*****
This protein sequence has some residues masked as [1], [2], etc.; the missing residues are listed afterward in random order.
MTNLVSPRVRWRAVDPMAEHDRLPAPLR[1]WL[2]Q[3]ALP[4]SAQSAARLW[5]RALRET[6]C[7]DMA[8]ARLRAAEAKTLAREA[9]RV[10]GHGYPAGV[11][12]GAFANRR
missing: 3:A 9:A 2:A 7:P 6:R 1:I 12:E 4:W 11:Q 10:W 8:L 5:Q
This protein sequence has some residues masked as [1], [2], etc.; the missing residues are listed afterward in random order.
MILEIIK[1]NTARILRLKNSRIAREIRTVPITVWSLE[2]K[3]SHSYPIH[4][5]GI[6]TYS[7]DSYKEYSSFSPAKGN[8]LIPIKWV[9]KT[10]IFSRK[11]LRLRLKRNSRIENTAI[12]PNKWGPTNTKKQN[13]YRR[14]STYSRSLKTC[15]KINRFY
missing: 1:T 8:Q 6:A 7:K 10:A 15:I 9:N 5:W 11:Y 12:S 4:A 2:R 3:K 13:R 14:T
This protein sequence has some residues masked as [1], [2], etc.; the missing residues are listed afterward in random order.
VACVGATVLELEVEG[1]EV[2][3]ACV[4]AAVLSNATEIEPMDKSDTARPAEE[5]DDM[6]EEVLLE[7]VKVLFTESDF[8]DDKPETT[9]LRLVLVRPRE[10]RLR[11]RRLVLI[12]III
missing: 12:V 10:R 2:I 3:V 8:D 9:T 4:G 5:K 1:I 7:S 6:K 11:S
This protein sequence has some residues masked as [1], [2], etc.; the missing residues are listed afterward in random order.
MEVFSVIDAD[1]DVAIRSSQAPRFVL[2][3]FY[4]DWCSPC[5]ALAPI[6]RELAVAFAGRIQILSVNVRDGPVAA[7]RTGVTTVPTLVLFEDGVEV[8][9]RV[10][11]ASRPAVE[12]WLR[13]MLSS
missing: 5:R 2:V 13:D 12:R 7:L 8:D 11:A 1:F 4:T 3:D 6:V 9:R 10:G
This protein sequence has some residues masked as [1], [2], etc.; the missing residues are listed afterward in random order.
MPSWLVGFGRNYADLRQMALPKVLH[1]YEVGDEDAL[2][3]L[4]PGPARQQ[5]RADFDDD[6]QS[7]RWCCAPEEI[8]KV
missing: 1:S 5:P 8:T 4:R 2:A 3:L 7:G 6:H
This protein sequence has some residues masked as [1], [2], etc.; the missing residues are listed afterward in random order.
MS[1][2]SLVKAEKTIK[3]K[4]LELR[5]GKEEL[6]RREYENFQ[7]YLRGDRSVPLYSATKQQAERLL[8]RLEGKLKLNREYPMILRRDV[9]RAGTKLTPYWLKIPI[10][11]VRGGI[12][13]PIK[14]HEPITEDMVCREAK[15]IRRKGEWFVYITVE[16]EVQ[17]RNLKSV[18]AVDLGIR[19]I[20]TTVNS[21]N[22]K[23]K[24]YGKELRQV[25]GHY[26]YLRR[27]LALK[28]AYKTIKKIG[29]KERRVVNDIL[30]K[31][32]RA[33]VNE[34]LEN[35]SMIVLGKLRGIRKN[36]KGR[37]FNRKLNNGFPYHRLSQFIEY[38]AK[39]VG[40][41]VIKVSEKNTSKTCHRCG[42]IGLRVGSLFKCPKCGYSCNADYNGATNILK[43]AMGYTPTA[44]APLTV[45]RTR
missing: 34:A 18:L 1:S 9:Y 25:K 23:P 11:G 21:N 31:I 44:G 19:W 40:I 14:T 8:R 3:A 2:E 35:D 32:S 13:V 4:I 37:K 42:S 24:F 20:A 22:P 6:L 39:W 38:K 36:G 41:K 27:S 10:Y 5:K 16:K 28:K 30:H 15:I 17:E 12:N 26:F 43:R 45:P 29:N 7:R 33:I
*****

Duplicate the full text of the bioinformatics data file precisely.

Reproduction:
This protein sequence has some residues masked as [1], [2], etc.; the missing residues are listed afterward in random order.
MTNLVSPRVRWRAVDPMAEHDRLPAPLR[1]WL[2]Q[3]ALP[4]SAQSAARLW[5]RALRET[6]C[7]DMA[8]ARLRAAEAKTLAREA[9]RV[10]GHGYPAGV[11][12]GAFANRR
missing: 3:A 9:A 2:A 7:P 6:R 1:I 12:E 4:W 11:Q 10:W 8:L 5:Q
This protein sequence has some residues masked as [1], [2], etc.; the missing residues are listed afterward in random order.
MILEIIK[1]NTARILRLKNSRIAREIRTVPITVWSLE[2]K[3]SHSYPIH[4][5]GI[6]TYS[7]DSYKEYSSFSPAKGN[8]LIPIKWV[9]KT[10]IFSRK[11]LRLRLKRNSRIENTAI[12]PNKWGPTNTKKQN[13]YRR[14]STYSRSLKTC[15]KINRFY
missing: 1:T 8:Q 6:A 7:K 10:A 15:I 9:N 5:W 11:Y 12:S 4:A 2:R 3:K 13:R 14:T
This protein sequence has some residues masked as [1], [2], etc.; the missing residues are listed afterward in random order.
VACVGATVLELEVEG[1]EV[2][3]ACV[4]AAVLSNATEIEPMDKSDTARPAEE[5]DDM[6]EEVLLE[7]VKVLFTESDF[8]DDKPETT[9]LRLVLVRPRE[10]RLR[11]RRLVLI[12]III
missing: 12:V 10:R 2:I 3:V 8:D 9:T 4:G 5:K 1:I 7:S 6:K 11:S
This protein sequence has some residues masked as [1], [2], etc.; the missing residues are listed afterward in random order.
MEVFSVIDAD[1]DVAIRSSQAPRFVL[2][3]FY[4]DWCSPC[5]ALAPI[6]RELAVAFAGRIQILSVNVRDGPVAA[7]RTGVTTVPTLVLFEDGVEV[8][9]RV[10][11]ASRPAVE[12]WLR[13]MLSS
missing: 5:R 2:V 13:D 12:R 7:L 8:D 11:A 1:F 4:T 3:D 6:V 9:R 10:G
This protein sequence has some residues masked as [1], [2], etc.; the missing residues are listed afterward in random order.
MPSWLVGFGRNYADLRQMALPKVLH[1]YEVGDEDAL[2][3]L[4]PGPARQQ[5]RADFDDD[6]QS[7]RWCCAPEEI[8]KV
missing: 1:S 5:P 8:T 4:R 2:A 3:L 7:G 6:H
This protein sequence has some residues masked as [1], [2], etc.; the missing residues are listed afterward in random order.
MS[1][2]SLVKAEKTIK[3]K[4]LELR[5]GKEEL[6]RREYENFQ[7]YLRGDRSVPLYSATKQQAERLL[8]RLEGKLKLNREYPMILRRDV[9]RAGTKLTPYWLKIPI[10][11]VRGGI[12][13]PIK[14]HEPITEDMVCREAK[15]IRRKGEWFVYITVE[16]EVQ[17]RNLKSV[18]AVDLGIR[19]I[20]TTVNS[21]N[22]K[23]K[24]YGKELRQV[25]GHY[26]YLRR[27]LALK[28]AYKTIKKIG[29]KERRVVNDIL[30]K[31][32]RA[33]VNE[34]LEN[35]SMIVLGKLRGIRKN[36]KGR[37]FNRKLNNGFPYHRLSQFIEY[38]AK[39]VG[40][41]VIKVSEKNTSKTCHRCG[42]IGLRVGSLFKCPKCGYSCNADYNGATNILK[43]AMGYTPTA[44]APLTV[45]RTR
missing: 34:A 18:L 1:S 9:Y 25:K 23:P 11:G 21:N 31:I 44:G 19:W 40:I 14:T 8:R 3:A 2:E 35:D 32:S 13:V 4:I 37:K 42:S 24:F 20:A 22:P 6:L 39:W 38:K 36:G 41:K 27:S 10:Y 5:K 16:K 28:K 30:H 15:I 17:E 12:N 26:F 43:R 45:P 29:N 7:R 33:I